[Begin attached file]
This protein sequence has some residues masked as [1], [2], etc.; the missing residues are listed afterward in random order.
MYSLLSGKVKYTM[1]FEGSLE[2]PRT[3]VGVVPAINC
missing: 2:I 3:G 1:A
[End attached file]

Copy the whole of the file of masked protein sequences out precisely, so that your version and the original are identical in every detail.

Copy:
This protein sequence has some residues masked as [1], [2], etc.; the missing residues are listed afterward in random order.
MYSLLSGKVKYTM[1]FEGSLE[2]PRT[3]VGVVPAINC
missing: 2:I 3:G 1:A